Friday, September 29, 2023

The Meaning and Purpose of Life

When I was in graduate school studying Old Testament wisdom literature, I had some intriguing conversations with a young man in the congregation who was attending the local community college.  He was taking a class in Philosophy, which included readings from the Bible, particularly Job and Ecclesiastes.  Both book deal with, among other things, the issue of meaning.  The meaning of life is a questions mankind has wrestled with from the beginning.

It is interesting that the book of Ecclesiastes opens with the statement that everything under the sun is meaninglessness piled on top of meaninglessness.  The sage’s pursuit of meaning in every type of endeavor always ended up with empty meaninglessness.  In the end, the conclusion was simple yet profound: The whole of man is to fear God and keep his commandments.  The pursuit for meaning in life will always come up empty in the end.  Instead, one should pursue God, and meaning will come.  

Where does one start in keeping God’s commandments?  Are there certain commands that are greater?  This was a discussion among the teachers of Jesus’ day.  They came and asked him for his assessment as to which commandment was the greatest.  Jesus answered, “You shall love the Lord your God with all your heart and with all your soul and with all your mind. This is the great and first commandment.  And a second is like it: You shall love your neighbor as yourself.  On these two commandments depend all the Law and the Prophets” (Mt 22:37-40).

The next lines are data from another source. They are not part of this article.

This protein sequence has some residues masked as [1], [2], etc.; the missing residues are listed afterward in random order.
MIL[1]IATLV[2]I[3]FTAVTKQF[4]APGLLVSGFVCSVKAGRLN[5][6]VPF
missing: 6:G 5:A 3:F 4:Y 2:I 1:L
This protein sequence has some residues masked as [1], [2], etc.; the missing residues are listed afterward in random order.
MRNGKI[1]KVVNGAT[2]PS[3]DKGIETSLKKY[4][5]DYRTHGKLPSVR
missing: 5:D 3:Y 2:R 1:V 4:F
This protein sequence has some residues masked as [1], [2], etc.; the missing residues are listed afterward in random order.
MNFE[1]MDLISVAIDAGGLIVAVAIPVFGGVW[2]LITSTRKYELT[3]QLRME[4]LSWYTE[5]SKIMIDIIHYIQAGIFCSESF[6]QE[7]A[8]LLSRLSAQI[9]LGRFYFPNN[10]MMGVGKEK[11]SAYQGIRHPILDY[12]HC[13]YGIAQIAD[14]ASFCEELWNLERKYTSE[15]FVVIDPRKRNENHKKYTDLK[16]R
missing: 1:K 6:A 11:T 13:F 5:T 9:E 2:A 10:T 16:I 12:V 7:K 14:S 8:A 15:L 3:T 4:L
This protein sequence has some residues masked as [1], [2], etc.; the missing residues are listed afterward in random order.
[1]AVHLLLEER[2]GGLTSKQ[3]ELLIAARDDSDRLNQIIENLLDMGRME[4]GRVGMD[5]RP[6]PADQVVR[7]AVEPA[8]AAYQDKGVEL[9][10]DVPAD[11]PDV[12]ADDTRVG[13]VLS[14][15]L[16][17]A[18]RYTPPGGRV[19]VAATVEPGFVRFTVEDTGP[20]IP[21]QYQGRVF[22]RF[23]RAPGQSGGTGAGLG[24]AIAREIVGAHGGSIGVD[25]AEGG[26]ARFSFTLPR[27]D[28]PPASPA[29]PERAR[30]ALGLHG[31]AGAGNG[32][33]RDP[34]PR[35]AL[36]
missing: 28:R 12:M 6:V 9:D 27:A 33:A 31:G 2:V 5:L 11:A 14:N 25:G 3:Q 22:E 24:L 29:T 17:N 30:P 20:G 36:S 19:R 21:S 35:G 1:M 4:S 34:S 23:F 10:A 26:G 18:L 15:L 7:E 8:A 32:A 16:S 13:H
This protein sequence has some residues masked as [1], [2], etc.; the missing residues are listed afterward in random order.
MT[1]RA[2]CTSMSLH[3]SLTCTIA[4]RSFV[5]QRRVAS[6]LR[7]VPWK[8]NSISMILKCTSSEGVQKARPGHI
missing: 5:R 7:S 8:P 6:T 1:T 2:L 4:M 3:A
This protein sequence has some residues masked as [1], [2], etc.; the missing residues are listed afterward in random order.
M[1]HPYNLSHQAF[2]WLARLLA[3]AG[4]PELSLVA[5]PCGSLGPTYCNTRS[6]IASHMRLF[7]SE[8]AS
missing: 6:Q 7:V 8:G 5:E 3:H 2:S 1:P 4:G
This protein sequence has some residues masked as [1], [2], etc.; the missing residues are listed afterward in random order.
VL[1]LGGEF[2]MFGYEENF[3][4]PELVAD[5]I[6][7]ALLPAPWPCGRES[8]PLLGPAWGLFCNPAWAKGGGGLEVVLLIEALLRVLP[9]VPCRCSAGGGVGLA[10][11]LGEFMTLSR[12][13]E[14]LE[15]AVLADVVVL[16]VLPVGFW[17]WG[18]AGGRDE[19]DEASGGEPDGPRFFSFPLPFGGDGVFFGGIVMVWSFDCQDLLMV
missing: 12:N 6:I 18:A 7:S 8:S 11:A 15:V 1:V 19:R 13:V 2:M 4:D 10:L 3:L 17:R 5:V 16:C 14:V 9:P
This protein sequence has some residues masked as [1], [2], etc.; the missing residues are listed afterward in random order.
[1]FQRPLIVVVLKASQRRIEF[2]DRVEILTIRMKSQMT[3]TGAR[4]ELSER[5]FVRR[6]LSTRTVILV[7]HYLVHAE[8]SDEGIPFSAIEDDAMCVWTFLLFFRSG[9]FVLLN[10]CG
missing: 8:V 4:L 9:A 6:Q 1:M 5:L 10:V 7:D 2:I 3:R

Every commandment given in the Bible is connected to the greatest command, which is love for God.  This is why Paul wrote that, “love is the fulfilling of the law” (Rom 13:10).  This is why John elevates love when he speaks of keeping the commandments of God: “And this is his commandment, that we believe in the name of his Son Jesus Christ and love one another, just as he has commanded us” (1 Jn 3:23).

Love is the one command that will either make our service acceptable or render it meaningless.  If my religious speech is without love, I become a “noisy gong or a clanging cymbal” (1 Cor 13:1).  If I serve sacrificially without love, I am “nothing” (1 Cor 13:2).  In other words, it is meaningless.  Without love, everything is meaningless.  The pursuit of meaning in life is a chasing after the wind if it does not begin with love for God.  

If anyone asks the question of Christians, “What is your purpose?”  Without hesitation, our biblical answer should always be this: “Our purpose is to love God.”  Unpacking this statement biblically will help to order our lives in a way that is in harmony with the heart of God.  Love is what is to motivate worshipping, serving, teaching, maturing, and sharing the Gospel.

Unpacking this statement as part of an explanation to the unconverted can also lead to a conversation about the Gospel.  Love is what moved God to make his covenant of faithfulness that culminated in Jesus coming personally in the flesh to work his ministry of reconciliation through redemption in his blood, which he shed on the cross.